In the UK, the 1958 Rank Organisation adaptation of A Tale of Two Cities, starring Dirk Bogarde, is probably better-remembered than the 1935 MGM version. The 1950s film is the one that’s widely available here (there’s even a special edition DVD), whereas the 1930s version has never been released on DVD in the UK at all and has to be specially ordered on import. I think it is a pity that the later version seems to have edged out the Ronald Colman film, which to me is by far the greater of the two, with its lavish production values and strong script. But, having said that, the 1950s version is well worth seeing in its own right, and Bogarde makes the role of Carton his own, giving a performance which is perhaps as moving as Colman’s, though very different. I also like Dorothy Tutin as Lucie – I’ve seen her criticised as too sweet, but she does bring some humour to her quiet portrayal of a heroine who has to spend a lot of time waiting in the background.
I’d been hoping to write about the 1926 British silent film The Only Way, based on A Tale of Two Cities, as part of my series of Dickens postings – but so far I haven’t managed to see this film. The BFI does have it available to watch online but only to registered universities/colleges and libraries – my local libraries are in the process of registering, but this is likely to take a while.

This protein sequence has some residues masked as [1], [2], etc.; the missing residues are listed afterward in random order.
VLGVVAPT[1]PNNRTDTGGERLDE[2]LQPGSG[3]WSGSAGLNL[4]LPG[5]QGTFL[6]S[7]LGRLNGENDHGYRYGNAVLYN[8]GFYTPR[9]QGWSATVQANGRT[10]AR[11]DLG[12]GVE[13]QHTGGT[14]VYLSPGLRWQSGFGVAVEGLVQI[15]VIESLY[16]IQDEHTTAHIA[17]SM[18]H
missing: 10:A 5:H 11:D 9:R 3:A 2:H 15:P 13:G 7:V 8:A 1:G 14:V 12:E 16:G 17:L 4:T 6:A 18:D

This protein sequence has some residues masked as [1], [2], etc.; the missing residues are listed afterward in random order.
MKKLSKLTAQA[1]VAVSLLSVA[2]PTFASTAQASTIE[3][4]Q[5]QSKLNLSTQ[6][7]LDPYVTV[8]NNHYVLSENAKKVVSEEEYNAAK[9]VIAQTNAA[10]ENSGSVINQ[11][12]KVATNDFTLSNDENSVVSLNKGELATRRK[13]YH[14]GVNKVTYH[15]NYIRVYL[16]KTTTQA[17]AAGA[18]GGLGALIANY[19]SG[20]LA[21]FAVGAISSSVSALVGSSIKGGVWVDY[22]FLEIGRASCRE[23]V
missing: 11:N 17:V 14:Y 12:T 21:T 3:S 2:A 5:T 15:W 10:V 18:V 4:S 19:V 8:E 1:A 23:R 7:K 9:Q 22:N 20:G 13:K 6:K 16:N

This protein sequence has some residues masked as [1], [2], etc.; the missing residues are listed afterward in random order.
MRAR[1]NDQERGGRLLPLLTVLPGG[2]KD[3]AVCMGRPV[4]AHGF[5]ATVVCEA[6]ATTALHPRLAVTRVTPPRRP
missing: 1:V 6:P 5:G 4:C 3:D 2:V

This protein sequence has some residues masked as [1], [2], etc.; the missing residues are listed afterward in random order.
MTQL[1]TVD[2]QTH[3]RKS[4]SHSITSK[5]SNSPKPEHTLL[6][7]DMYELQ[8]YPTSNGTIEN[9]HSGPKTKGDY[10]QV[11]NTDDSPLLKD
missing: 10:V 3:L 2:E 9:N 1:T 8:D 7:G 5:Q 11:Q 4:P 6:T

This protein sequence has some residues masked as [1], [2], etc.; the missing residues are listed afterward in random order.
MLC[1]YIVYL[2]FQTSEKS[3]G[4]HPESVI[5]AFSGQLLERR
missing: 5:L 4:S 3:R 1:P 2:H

However, though I haven’t managed to see the film as yet, I couldn’t resist sharing this photograph of the film’s star, Sir John Martin-Harvey, as Sydney Carton. He had also played the role on stage many times and there are many striking photos and even paintings of him as Carton online.
For anyone who wants to see more, here is a link to the Webrarian site, which has a number of pictures of Martin-Harvey as Carton. I will hope to write more about this film in future when I finally get a chance to see it!
“I’d wish you a Merry Christmas,” snaps Miss Pross (Edna May Oliver) as she walks past a drunken Sydney Carton (Ronald Colman), staggering through the falling snow. “But it’s plain to see you’ve had it already.” However, Lucie Manette (Elizabeth Allan) has compassion, and drags him into a Christmas night church service - where she whispers that she is lighting a candle for him. Earlier, Carton envied Darnay Lucie’s prayers and pity; now he has them too. It’s plain to see that she isn’t giving up on the wasted life of the lawyer just yet.
None of this is in Dickens’ novel, which indeed has no mention of Christmas at all. Yet it all adds up to one of the many memorable scenes in the 1935 take on his tale of the French revolution – and helps to build up a touching portrait of the relationship that might have been between Lucie and Carton, the central doomed romance of both novel and film.
More Dickens in December – and I’m back to silent cinema, though I do promise to include some later films in this series of postings too! Some Dickens works seem to be constantly adapted for the screen, notably Great Expectations, with two new versions in the past year alone – I’m hoping to see the latest Mike Newell film later this week. Others don’t get adapted so often, if at all. These days, A Tale of Two Cities falls into the latter camp, as it hasn’t been adapted for the screen since the 1989 mini-series starring James Wilby. But in the past it was a favourite with adapters, and over the last couple of days I’ve enjoyed watching two early silent American versions.